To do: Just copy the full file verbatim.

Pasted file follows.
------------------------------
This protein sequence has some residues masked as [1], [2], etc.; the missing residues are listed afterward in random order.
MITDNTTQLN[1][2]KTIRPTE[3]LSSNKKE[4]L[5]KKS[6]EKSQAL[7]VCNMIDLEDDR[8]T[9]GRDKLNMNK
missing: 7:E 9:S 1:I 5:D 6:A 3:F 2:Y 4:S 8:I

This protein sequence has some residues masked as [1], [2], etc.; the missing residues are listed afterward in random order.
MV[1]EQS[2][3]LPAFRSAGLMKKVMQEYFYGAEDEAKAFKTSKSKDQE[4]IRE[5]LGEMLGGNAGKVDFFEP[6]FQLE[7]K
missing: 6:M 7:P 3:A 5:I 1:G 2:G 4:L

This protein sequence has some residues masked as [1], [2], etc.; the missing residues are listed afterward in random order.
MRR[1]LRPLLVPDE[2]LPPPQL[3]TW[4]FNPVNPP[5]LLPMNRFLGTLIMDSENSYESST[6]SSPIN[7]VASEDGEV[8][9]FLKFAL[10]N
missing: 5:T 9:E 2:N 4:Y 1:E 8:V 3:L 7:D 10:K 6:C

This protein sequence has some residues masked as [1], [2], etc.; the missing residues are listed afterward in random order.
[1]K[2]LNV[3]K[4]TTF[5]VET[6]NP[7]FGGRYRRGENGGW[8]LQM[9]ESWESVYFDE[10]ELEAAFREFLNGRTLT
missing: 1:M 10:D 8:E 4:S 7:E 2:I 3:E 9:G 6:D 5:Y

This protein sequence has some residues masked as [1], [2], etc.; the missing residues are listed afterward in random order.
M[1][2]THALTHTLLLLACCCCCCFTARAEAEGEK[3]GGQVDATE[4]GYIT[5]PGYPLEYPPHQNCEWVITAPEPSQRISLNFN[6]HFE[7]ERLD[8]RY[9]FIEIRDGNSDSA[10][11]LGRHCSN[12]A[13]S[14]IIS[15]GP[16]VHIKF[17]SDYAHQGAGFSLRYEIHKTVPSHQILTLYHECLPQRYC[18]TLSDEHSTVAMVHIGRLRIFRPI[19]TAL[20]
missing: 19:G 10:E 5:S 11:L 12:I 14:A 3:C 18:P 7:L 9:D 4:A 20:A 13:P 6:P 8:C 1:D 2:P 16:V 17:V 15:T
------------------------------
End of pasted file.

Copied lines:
This protein sequence has some residues masked as [1], [2], etc.; the missing residues are listed afterward in random order.
MITDNTTQLN[1][2]KTIRPTE[3]LSSNKKE[4]L[5]KKS[6]EKSQAL[7]VCNMIDLEDDR[8]T[9]GRDKLNMNK
missing: 7:E 9:S 1:I 5:D 6:A 3:F 2:Y 4:S 8:I

This protein sequence has some residues masked as [1], [2], etc.; the missing residues are listed afterward in random order.
MV[1]EQS[2][3]LPAFRSAGLMKKVMQEYFYGAEDEAKAFKTSKSKDQE[4]IRE[5]LGEMLGGNAGKVDFFEP[6]FQLE[7]K
missing: 6:M 7:P 3:A 5:I 1:G 2:G 4:L

This protein sequence has some residues masked as [1], [2], etc.; the missing residues are listed afterward in random order.
MRR[1]LRPLLVPDE[2]LPPPQL[3]TW[4]FNPVNPP[5]LLPMNRFLGTLIMDSENSYESST[6]SSPIN[7]VASEDGEV[8][9]FLKFAL[10]N
missing: 5:T 9:E 2:N 4:Y 1:E 8:V 3:L 7:D 10:K 6:C

This protein sequence has some residues masked as [1], [2], etc.; the missing residues are listed afterward in random order.
[1]K[2]LNV[3]K[4]TTF[5]VET[6]NP[7]FGGRYRRGENGGW[8]LQM[9]ESWESVYFDE[10]ELEAAFREFLNGRTLT
missing: 1:M 10:D 8:E 4:S 7:E 2:I 3:E 9:G 6:D 5:Y

This protein sequence has some residues masked as [1], [2], etc.; the missing residues are listed afterward in random order.
M[1][2]THALTHTLLLLACCCCCCFTARAEAEGEK[3]GGQVDATE[4]GYIT[5]PGYPLEYPPHQNCEWVITAPEPSQRISLNFN[6]HFE[7]ERLD[8]RY[9]FIEIRDGNSDSA[10][11]LGRHCSN[12]A[13]S[14]IIS[15]GP[16]VHIKF[17]SDYAHQGAGFSLRYEIHKTVPSHQILTLYHECLPQRYC[18]TLSDEHSTVAMVHIGRLRIFRPI[19]TAL[20]
missing: 19:G 10:E 5:S 11:L 12:I 14:A 3:C 18:P 7:L 9:D 4:A 20:A 13:P 6:P 8:C 1:D 2:P 16:V 17:V 15:T